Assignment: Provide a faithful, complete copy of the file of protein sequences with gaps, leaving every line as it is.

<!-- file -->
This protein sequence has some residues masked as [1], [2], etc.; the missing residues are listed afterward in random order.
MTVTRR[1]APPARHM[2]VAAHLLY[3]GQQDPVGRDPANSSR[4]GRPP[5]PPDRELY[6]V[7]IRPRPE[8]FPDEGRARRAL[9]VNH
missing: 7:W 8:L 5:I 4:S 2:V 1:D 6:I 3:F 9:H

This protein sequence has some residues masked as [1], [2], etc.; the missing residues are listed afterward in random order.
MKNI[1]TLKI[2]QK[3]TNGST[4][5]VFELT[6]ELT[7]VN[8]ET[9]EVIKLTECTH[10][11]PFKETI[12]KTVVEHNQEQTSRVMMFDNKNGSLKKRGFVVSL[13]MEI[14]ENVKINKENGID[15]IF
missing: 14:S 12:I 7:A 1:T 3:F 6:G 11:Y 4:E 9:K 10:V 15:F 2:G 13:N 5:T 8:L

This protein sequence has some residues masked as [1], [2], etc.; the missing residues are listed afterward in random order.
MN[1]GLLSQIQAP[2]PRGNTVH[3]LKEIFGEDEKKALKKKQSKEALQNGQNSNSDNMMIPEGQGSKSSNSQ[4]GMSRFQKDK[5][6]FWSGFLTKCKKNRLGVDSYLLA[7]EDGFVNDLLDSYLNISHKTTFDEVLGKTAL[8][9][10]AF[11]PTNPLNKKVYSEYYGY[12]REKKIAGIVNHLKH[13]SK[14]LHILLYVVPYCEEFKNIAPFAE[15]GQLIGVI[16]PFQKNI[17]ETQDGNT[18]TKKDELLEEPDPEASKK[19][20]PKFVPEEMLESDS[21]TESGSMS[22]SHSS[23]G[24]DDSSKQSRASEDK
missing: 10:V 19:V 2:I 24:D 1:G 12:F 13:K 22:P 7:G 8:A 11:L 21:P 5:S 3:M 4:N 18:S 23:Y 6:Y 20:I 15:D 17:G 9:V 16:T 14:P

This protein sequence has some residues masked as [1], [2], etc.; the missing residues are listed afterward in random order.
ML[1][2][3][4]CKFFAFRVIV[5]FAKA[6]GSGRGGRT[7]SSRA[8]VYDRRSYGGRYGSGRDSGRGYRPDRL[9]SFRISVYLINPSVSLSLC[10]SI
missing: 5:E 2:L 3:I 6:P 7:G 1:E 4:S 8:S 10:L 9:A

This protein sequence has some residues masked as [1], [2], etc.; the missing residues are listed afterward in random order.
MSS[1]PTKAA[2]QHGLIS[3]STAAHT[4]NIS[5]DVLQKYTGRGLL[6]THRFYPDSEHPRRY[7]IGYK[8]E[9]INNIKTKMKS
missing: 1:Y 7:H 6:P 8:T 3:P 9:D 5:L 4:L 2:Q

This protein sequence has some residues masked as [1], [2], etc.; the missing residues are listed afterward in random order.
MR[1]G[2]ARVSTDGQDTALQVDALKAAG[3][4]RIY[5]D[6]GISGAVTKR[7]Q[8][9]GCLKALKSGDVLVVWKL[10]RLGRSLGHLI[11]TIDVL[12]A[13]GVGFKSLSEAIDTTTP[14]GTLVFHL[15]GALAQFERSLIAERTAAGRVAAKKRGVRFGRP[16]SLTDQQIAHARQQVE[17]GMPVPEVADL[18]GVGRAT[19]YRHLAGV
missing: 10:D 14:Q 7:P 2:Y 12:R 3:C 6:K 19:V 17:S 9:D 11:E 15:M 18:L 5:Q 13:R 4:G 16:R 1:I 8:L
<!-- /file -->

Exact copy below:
This protein sequence has some residues masked as [1], [2], etc.; the missing residues are listed afterward in random order.
MTVTRR[1]APPARHM[2]VAAHLLY[3]GQQDPVGRDPANSSR[4]GRPP[5]PPDRELY[6]V[7]IRPRPE[8]FPDEGRARRAL[9]VNH
missing: 7:W 8:L 5:I 4:S 2:V 1:D 6:I 3:F 9:H

This protein sequence has some residues masked as [1], [2], etc.; the missing residues are listed afterward in random order.
MKNI[1]TLKI[2]QK[3]TNGST[4][5]VFELT[6]ELT[7]VN[8]ET[9]EVIKLTECTH[10][11]PFKETI[12]KTVVEHNQEQTSRVMMFDNKNGSLKKRGFVVSL[13]MEI[14]ENVKINKENGID[15]IF
missing: 14:S 12:I 7:A 1:T 3:F 6:G 11:Y 4:E 9:K 10:V 15:F 2:G 13:N 5:T 8:L

This protein sequence has some residues masked as [1], [2], etc.; the missing residues are listed afterward in random order.
MN[1]GLLSQIQAP[2]PRGNTVH[3]LKEIFGEDEKKALKKKQSKEALQNGQNSNSDNMMIPEGQGSKSSNSQ[4]GMSRFQKDK[5][6]FWSGFLTKCKKNRLGVDSYLLA[7]EDGFVNDLLDSYLNISHKTTFDEVLGKTAL[8][9][10]AF[11]PTNPLNKKVYSEYYGY[12]REKKIAGIVNHLKH[13]SK[14]LHILLYVVPYCEEFKNIAPFAE[15]GQLIGVI[16]PFQKNI[17]ETQDGNT[18]TKKDELLEEPDPEASKK[19][20]PKFVPEEMLESDS[21]TESGSMS[22]SHSS[23]G[24]DDSSKQSRASEDK
missing: 10:V 19:V 2:I 24:D 1:G 12:F 13:K 22:P 7:G 8:A 11:L 21:P 5:S 3:M 4:N 18:S 23:Y 6:Y 20:I 15:D 17:G 9:V 16:T 14:P

This protein sequence has some residues masked as [1], [2], etc.; the missing residues are listed afterward in random order.
ML[1][2][3][4]CKFFAFRVIV[5]FAKA[6]GSGRGGRT[7]SSRA[8]VYDRRSYGGRYGSGRDSGRGYRPDRL[9]SFRISVYLINPSVSLSLC[10]SI
missing: 5:E 2:L 3:I 6:P 7:G 1:E 4:S 8:S 10:L 9:A

This protein sequence has some residues masked as [1], [2], etc.; the missing residues are listed afterward in random order.
MSS[1]PTKAA[2]QHGLIS[3]STAAHT[4]NIS[5]DVLQKYTGRGLL[6]THRFYPDSEHPRRY[7]IGYK[8]E[9]INNIKTKMKS
missing: 1:Y 7:H 6:P 8:T 3:P 9:D 5:L 4:L 2:Q

This protein sequence has some residues masked as [1], [2], etc.; the missing residues are listed afterward in random order.
MR[1]G[2]ARVSTDGQDTALQVDALKAAG[3][4]RIY[5]D[6]GISGAVTKR[7]Q[8][9]GCLKALKSGDVLVVWKL[10]RLGRSLGHLI[11]TIDVL[12]A[13]GVGFKSLSEAIDTTTP[14]GTLVFHL[15]GALAQFERSLIAERTAAGRVAAKKRGVRFGRP[16]SLTDQQIAHARQQVE[17]GMPVPEVADL[18]GVGRAT[19]YRHLAGV
missing: 10:D 14:Q 7:P 2:Y 12:R 3:C 6:K 19:V 17:S 9:D 11:E 15:M 18:L 5:Q 13:R 4:G 16:R 1:I 8:L